Dear Mr. President,
This month in Virginia is, apparently, Confederate History Month. I've spent my entire life in a state that didn't exist during the civil war, but, being about as far North as you can get in the lower 48, I grew up naively assuming that Washington and Washingtonians would generally have supported the Union, if only for geographic reasons. This is why I was surprised when, as a sophomore, I discovered that enough students had been wearing the Confederate flag, on jackets and T-shirts and hats, that my high school had to ban it. I often saw it still on cars in the parking lot, and wondered, frequently, where this fascination with the old Confederacy came from. The controversy over the South Carolina statehouse in 2000 seemed equally troubling, but at least I understood the historical relevance of the Old South to that state. That it continues in Virginia indicates that, even today, many Americans still cling to the era and its culture.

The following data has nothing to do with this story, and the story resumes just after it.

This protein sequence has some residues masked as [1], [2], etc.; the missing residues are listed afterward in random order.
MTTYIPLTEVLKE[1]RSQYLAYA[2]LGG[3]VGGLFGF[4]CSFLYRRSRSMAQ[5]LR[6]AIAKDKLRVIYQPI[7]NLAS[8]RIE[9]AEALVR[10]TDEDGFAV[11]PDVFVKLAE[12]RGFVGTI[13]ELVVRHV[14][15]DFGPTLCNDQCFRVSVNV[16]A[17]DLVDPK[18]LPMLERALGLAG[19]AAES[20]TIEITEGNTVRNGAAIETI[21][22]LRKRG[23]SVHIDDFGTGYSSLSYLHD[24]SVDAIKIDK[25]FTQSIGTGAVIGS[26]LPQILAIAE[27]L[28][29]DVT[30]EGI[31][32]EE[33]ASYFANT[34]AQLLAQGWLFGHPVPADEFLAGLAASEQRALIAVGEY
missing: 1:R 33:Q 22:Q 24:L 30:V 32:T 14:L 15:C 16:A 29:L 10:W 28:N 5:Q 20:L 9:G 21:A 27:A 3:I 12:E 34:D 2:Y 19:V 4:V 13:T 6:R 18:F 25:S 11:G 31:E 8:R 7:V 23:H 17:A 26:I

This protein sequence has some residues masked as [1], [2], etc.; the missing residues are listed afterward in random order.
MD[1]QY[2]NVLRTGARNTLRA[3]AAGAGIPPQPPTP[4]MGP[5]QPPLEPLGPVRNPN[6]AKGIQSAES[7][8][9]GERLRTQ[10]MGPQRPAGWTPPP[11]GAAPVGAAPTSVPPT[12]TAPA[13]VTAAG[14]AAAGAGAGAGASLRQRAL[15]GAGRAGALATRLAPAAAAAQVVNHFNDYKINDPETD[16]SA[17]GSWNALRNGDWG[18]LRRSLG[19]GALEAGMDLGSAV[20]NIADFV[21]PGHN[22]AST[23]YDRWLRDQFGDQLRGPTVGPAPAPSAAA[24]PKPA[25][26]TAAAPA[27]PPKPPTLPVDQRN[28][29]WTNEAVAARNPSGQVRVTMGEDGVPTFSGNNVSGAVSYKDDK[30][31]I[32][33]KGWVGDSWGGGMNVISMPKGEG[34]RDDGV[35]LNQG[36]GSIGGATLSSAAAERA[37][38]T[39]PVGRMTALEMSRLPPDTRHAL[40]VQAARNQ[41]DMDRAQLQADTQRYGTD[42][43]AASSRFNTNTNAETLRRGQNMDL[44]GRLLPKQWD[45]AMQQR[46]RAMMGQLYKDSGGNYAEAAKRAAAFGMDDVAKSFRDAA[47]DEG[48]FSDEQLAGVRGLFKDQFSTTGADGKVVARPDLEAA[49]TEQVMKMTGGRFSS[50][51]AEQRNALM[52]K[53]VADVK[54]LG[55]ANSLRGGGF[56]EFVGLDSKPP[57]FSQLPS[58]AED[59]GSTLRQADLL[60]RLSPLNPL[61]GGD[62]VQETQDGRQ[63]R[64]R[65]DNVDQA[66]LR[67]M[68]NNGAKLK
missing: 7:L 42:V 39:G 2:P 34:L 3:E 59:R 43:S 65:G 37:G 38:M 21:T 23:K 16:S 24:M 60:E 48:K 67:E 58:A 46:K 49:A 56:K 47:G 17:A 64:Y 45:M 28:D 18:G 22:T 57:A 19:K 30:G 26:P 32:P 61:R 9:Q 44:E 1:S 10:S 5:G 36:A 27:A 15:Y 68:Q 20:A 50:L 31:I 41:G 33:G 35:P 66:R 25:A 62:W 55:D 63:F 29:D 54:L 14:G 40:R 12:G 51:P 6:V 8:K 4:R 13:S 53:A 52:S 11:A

Maybe it is insensitive of me, but simply I do not understand this continued hold that the Confederacy seems to have over the hearts of many Americans. Can't we put that chapter of our history to rest? The war may not have been entirely about slavery, but it is impossible to credibly separate the legacy of the Confederacy from the bloody and brutal enslavement of Africans; the single greatest shame of our Nation's history aside from the annihilation of Native Americans. Why the fondness, reverence, even, for this history and those crimes? The Virginia Governor's decision to devote an entire month to Confederate history must be truly an affront to much of his state's citizens, and especially to the African American community. It also speaks toward an unsettling resurgence of pro-secessionist rhetoric, which seems to be increasingly acceptable in modern political discourse.
I think that the history and culture of the old south can be preserved and respected without celebrating the secession, slavery and war that tore apart our country and wasted or ruined hundreds of thousands, if not millions of lives. A rejection of the racism, divisiveness and destruction that defined the Civil War should be something that all Americans can agree on.